“It was unacceptable the way we lost the game,” said Mikel Arteta afterwards. “The fact that we missed so many chances, the fact that we gave them the first goal and we didn’t compete in the second goal.”
He then shouldered the blame himself, saying it was his job to make the players competitive, and if they weren’t, it was on him. You can understand his frustration at the goals we conceded. Lack of concentration/organisation left us two v one from a short corner, which ended up being bundled into the net off Lewis Dunk. That’s simple, it’s basic stuff. Who is your defensive leader making sure that doesn’t happen?
For the second, Neal Maupay’s winner deep into injury time, you can look at how easily Shkodran Mustafi got turned by a simple 1-2 on the edge of the box, but in the passage of play that led to it was a string of half-hearted, perhaps tired, efforts from a number of players. And of course it had to be that bloke who scored the winner, didn’t it?
Whoever is writing the Arsenal script at the moment is really pulling out all the stops. The French striker had been involved in an incident late in the first half which saw Bernd Leno pick up what is feared to be a very serious knee injury. If you’re a regular reader of the site or listener to the podcast, you’ll have heard me talk more than once about this kind of thing – where a player who has both feet off the ground, and is thus extremely vulnerable, is subjected to a little nudge from an opponent.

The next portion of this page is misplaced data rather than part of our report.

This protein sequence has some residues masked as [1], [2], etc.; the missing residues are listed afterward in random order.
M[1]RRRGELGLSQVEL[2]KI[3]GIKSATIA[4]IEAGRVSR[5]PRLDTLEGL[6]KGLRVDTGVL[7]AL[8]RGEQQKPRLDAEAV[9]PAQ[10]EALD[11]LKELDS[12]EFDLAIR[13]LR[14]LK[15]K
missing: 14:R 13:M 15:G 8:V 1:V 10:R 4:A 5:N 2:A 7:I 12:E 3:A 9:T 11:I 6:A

Go back to when Marko Arnautovic, the pound shop Ibrahimovic, did it on Mathieu Debuchy, sending the defender into the advertising hoardings and causing him a serious shoulder injury which more or less put paid to his Arsenal career because it allowed Hector Bellerin a chance to emerge. I remember Alexis Sanchez being shoved down a camera pit at Norwich. I think there might have been one on Laurent Koscielny last season or the season before. It’s both dangerous and cowardly.
And look, I fully accept that Maupay didn’t want to hurt Leno, but here’s what he wanted to do. He wanted to take advantage of the fact he was off balance, push him out of his area with the ball in his hands and win a free kick for his team. The first thing he does is point to the fact he’s got the ball in his hands outside the area. When Leno starts screaming in pain, he backs away because he knows what’s happened. The injury, a hyper-extension of the knee, is caused by Leno landing badly – 100% because of that little nudge. Leno certainly knew it, look at his reaction as he went off the pitch on a stretcher.
The Brighton man accused Arsenal’s players of lacking humility afterwards, but you can’t take that from a bloke who knew fine well what he was doing when he nudged Leno. Saying you didn’t mean for anyone to get hurt is mealy-mouthed nonsense. He did it, own it and accept the consequences. Nobody’s saying he deliberately set out to injure Leno, but it was entirely down to his action that the Arsenal keeper now faces months out of the game with what’s feared to be an ACL rupture, and for what? A free kick outside the box. He can stick it.